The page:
Although the men’s team lost eight key seniors — including Brian Reaney, who was the Jumbos’ fastest runner in the 8k at the NCAA championship — the team looks to emulate its success with a roster of 24 expected returning players. Likewise, the women’s team finished the season in a promising position, earning a 12th place finish in the NCAA championship race last November, along with a fourth-place finish in the NESCAC championship. Despite graduating six seniors — four of whom led the team with the four fastest times in the team’s NCAA performance — the team looks to its returning talent to hopefully return to a top-30 nationally ranked team position in the fall.
The Tufts co-ed sailing team is back in action for the fall, kicking off on Sept. 8 with a tour of regattas in Boston, Rhode Island and Maine in its first weekend of racing. The team graduated 14 seniors in 2019, including team co-captains Jack Bitney, Ian Morgan, Chris Keller and Sabrina van Mell. Together, they led the Jumbos through a total of 98 events throughout the year, culminating in an 11th place finish last spring at the Co-ed National Championship Finals. Nevertheless, the 56-member roaster remains one of the youngest on campus, with two-thirds of members from the Classes of 2022 and 2023.
Rising sophomores Charlie Hibben and Ansgar Jordan will have the chance to build off of outstanding rookie performances last season. The then-first-years dominated on home water, leading Tufts to win the Nickerson Trophy at the New England Freshman Championships on Oct. 28, 2018, and contributing throughout the season in the A and B teams.
Rising seniors Emily Calandrella and Emma Clutterbuck as well as junior Matthew Galbraith will captain the team in the 2019—20 season.
One of the few Div. I teams at Tufts, co-ed sailing competes in the Inter-Collegiate Sailing Association and faces some of the toughest competition in the nation. Included among its many formidable adversaries are NESCAC rival Bowdoin College, as well as half of the Ivy League.
The Tufts men’s crew first varsity eight capped its 2018–19 campaign with a fourth-place finish at the National Invitational Rowing Championship (NIRC) and a fifth-place run in the final of the New England Rowing Championships (NERC), the latter of which paved the way for the top boat’s best result in the event in 27 years. The postseason left the Jumbos in fourth place in the NESCAC behind Wesleyan, Trinity and Bates.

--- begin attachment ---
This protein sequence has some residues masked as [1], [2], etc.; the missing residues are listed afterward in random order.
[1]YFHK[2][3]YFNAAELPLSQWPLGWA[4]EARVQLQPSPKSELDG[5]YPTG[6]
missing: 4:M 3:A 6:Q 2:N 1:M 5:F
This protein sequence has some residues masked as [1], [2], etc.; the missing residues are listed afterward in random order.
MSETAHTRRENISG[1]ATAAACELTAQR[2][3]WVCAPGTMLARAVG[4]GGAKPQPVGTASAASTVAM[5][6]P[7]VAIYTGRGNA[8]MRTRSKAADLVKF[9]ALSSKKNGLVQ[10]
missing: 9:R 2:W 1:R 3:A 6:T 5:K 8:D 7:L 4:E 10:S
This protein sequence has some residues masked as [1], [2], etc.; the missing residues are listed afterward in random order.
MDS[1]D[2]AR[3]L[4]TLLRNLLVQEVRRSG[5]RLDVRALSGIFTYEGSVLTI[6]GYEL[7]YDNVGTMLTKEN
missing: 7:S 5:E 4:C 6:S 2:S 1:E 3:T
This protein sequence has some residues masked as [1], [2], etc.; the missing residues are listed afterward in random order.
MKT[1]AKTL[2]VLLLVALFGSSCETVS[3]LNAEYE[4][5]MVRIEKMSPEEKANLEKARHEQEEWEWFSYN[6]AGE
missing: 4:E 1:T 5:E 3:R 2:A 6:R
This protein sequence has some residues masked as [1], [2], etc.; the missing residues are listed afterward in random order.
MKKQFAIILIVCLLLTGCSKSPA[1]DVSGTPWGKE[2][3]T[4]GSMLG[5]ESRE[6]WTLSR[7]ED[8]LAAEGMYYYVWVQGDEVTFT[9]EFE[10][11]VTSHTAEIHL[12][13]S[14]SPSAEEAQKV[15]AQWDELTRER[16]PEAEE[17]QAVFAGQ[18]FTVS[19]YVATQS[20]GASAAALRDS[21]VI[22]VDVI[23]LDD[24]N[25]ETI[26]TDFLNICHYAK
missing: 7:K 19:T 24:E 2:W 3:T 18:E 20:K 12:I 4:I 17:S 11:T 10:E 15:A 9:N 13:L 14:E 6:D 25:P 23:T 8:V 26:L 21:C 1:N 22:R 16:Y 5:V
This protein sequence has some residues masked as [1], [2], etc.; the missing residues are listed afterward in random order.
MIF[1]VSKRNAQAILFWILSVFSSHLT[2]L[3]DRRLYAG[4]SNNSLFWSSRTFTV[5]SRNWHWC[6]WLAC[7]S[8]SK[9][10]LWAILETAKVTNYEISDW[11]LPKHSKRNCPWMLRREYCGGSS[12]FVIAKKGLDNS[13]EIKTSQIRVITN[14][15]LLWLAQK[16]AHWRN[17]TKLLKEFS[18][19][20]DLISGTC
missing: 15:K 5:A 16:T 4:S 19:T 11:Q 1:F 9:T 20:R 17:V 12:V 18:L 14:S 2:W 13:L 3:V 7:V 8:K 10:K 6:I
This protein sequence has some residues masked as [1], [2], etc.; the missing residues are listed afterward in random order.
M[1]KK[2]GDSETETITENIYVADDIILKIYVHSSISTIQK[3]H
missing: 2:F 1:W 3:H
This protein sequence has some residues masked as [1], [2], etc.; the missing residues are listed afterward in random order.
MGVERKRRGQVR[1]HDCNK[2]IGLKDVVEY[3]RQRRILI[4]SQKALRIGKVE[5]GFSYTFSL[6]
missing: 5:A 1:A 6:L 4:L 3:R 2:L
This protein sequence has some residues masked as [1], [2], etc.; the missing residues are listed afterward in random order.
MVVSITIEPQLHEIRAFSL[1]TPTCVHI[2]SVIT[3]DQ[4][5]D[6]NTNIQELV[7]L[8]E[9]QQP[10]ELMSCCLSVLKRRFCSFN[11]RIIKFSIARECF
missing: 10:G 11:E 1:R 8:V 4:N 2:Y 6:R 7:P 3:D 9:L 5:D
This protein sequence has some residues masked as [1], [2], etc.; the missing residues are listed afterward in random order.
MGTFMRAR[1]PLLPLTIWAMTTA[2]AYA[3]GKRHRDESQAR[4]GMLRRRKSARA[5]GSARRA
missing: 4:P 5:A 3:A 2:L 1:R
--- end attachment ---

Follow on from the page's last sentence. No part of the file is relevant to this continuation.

The team graduated a total of 11 seniors, including four seniors in the first boat and second-team All-NESCAC rower James Miller as well as former co-captains Ryan Bell and Isaac Mudge.
Junior captain and first-team All-NESCAC rower Rick Boer, as well as senior co-captain Mats Edwards — who has been in the first eight every spring since his first year — are among the eight returning members of the first and second boats looking to improve upon last year’s performance. Joining them will be a large contingent of incoming rowers from the Class of 2023 that will be tasked with filling in much of the gap left by last year’s graduates.
The women’s team found particular success in the second varsity eight, which ended its season with a second-place finish at the NIRC. The fourth-place runs for the third and second boats — alongside a win in the petite final for the first eight at the NERC the week prior — helped to solidify the team’s place as a top contender among the NESCAC teams in the field. Both squads are due to start their fall campaigns at the Green Mountain Head Sept. 29.
Last season saw Tufts golf take a large step forward, landing a spot in the NESCAC championshipfor its second year in a row. While the weekend ended in a fourth-place finish out of four, the Jumbos look to return with a mostly intact roster that is hungry for more.
Although 2019 saw the team graduate a pair of seniors, according to rising sophomore Travis Clauson, the returning squad is still young and ready to take the jumps necessary for a run at the title.
“The team feels that this will be the best chance to win the championship that the program has ever had,” Clauson said.
Clauson went on to further acknowledge the strong class of juniors, which includes three players — Alex Honigford, Henry Hughes and Harry Theodore — who made the trip to the finals last year. Everyone is excited to return to the sprawling fairways and vibrant greens with an extra year of experience under their belts and to kick off the season with a weekend at the Detrick Invitational in Newington, Conn., on Sept. 7 and 8.
Fall Sports Previews